A Six-Year-Old Boy Has Raised More Than $100K for Australian Wildfire Relief Efforts
All of the profits will be donated to the Wildlife Rescue South Coast Inc.
Pictures and videos of the wildfires wreaking havoc across Australia are heartbreaking to see; when Owen Colley, a six-year-old boy from Hingham, Massachusetts, learned of the devastation, he wanted to find a way to help. He started crafting small gray koalas out of clay to raise money for the animals who were hurt. His parents, Caitlin and Simon Colley, started accepting donations via the mobile payment app Venmo and sent one of Owen's clay koalas to each person who donated at least $50. Within a week, Owen had raised more than $20,000, which prompted his parents to create a GoFundMe campaign. As of Thursday morning, Owen had raised more than $102,000, which far surpassed his initial goal of $1,000.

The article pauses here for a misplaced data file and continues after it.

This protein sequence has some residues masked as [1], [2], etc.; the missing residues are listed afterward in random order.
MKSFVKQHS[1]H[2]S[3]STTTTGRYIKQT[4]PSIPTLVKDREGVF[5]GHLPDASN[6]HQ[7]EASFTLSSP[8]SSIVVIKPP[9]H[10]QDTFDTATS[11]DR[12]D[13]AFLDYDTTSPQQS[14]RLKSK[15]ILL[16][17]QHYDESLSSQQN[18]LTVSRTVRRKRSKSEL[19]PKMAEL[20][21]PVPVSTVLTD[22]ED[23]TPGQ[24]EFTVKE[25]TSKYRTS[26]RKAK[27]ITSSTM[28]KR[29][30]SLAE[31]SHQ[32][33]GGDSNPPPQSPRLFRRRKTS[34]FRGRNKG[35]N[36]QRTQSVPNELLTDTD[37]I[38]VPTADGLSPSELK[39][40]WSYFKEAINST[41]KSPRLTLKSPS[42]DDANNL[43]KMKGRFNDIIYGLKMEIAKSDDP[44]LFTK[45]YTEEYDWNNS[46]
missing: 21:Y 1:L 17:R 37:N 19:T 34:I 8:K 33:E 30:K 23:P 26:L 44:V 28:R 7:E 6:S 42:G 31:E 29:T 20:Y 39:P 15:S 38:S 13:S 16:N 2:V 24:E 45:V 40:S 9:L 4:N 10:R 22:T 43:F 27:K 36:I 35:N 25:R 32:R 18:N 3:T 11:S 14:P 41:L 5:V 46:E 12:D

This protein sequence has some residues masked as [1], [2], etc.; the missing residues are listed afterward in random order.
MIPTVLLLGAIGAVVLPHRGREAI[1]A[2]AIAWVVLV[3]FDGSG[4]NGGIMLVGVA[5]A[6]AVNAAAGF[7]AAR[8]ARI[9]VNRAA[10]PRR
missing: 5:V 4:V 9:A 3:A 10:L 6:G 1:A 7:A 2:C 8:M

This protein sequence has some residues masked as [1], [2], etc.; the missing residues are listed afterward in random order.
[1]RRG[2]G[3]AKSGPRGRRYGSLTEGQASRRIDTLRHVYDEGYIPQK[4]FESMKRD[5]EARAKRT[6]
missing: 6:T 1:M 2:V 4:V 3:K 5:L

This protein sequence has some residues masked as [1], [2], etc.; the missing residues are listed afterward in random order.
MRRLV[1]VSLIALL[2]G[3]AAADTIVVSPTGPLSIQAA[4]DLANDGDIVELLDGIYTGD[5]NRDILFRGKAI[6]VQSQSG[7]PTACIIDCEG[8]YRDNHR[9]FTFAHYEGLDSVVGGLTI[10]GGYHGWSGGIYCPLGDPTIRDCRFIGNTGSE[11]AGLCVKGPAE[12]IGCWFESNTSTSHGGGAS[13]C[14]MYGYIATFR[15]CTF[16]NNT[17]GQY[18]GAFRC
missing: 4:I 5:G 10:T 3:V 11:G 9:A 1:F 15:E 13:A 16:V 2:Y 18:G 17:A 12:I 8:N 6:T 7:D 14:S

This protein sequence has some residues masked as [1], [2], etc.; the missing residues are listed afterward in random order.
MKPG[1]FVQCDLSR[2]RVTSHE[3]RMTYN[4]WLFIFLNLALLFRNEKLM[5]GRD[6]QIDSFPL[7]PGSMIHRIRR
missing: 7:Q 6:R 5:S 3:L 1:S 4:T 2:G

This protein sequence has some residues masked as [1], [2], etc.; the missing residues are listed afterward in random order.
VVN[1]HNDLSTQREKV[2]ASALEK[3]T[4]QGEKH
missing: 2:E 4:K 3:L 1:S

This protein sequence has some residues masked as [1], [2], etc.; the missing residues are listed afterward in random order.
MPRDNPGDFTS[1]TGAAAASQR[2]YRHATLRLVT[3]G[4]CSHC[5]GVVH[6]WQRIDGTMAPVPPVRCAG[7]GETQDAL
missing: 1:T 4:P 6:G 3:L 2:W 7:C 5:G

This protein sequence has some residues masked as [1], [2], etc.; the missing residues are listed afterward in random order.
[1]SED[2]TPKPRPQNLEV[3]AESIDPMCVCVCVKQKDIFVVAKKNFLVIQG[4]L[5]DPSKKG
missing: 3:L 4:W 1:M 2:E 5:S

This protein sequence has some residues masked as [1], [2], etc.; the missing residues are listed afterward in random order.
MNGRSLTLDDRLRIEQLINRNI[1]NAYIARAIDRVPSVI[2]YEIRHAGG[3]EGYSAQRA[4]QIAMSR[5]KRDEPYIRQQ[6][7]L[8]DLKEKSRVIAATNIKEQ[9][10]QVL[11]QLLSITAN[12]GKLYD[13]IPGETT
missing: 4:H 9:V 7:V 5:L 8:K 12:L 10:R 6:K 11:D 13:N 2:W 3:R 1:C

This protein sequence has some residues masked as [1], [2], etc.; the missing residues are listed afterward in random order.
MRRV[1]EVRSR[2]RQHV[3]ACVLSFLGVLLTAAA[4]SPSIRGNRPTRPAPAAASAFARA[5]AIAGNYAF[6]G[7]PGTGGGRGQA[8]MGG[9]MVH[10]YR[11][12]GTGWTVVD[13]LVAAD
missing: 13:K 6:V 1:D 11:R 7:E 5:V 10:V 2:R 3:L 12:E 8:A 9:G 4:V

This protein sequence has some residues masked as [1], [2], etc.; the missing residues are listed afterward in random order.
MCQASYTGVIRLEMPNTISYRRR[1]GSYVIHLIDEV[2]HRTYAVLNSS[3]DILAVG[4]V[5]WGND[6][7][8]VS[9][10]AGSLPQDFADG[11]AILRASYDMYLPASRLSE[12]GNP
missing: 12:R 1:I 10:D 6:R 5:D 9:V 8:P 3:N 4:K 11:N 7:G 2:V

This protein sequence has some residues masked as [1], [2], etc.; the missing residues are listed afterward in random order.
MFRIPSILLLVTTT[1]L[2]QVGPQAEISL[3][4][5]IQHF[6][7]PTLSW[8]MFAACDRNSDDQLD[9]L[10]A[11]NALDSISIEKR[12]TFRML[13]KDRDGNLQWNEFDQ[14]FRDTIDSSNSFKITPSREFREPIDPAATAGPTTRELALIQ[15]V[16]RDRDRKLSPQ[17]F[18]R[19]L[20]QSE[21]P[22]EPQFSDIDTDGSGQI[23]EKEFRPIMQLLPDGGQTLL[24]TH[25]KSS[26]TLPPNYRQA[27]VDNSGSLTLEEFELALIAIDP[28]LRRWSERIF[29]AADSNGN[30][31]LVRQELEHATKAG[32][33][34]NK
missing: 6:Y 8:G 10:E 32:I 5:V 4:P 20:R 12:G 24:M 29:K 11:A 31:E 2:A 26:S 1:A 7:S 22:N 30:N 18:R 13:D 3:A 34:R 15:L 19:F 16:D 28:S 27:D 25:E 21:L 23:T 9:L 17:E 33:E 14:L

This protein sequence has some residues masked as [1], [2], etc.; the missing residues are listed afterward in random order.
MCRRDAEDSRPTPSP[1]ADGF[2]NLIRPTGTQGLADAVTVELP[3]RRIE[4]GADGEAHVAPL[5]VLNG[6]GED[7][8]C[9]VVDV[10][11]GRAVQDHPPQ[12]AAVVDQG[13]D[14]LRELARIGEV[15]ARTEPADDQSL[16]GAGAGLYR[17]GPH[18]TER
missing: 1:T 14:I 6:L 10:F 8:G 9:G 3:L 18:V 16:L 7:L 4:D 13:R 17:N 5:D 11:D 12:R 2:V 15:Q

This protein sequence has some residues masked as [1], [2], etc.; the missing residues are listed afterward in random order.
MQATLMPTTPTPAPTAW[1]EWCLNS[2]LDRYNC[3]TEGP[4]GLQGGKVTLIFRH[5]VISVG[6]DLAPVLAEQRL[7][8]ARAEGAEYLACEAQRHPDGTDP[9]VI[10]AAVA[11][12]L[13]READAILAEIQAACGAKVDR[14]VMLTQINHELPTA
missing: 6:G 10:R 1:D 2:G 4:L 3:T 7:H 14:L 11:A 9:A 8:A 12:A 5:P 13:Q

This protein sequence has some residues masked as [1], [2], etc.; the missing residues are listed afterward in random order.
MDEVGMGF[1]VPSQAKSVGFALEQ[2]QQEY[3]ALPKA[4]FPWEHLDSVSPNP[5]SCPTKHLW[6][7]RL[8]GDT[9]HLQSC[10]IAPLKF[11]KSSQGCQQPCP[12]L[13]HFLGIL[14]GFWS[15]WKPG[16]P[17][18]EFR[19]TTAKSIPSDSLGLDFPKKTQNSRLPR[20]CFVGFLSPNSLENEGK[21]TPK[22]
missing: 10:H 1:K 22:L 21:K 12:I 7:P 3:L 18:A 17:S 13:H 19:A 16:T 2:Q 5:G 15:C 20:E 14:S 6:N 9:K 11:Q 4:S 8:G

According to CNN, Simon Colley, Owen's father, grew up in Sydney—"[Owen] has a pull to Australia," Caitlin Colley told CNN. "He's very proud of the fact that he lived there. I don't think he remembers any of it but he's proud of it."
The Colley family has received over 1,7000 donations from all 50 states. According to an Instagram post from the Wildlife Rescue South Coast, it takes just $25 to feed a kangaroo joey for one month, meaning that Owen's efforts alone can feed more than 4,000 joeys.
Donations will be going to Wildlife Rescue South Coast Inc. who are currently building aviaries, boxes, and enclosures for displaced animals and helping individuals set up feeding stations on their properties, so animals whose homes and food sources have been destroyed have somewhere to go, according to the GoFundMe page.
"We are humbled beyond belief—your generosity toward fire-affected animals, and to a little boy doing his part to help them, is staggering,” the family wrote on their GoFundMe page. "Your donations, messages, and support have brought us to tears. And now, we have a lot of clay koalas to make! Thank you."
An estimated one billion animals have perished due to the wildfires and even more are at risk of losing their habitats.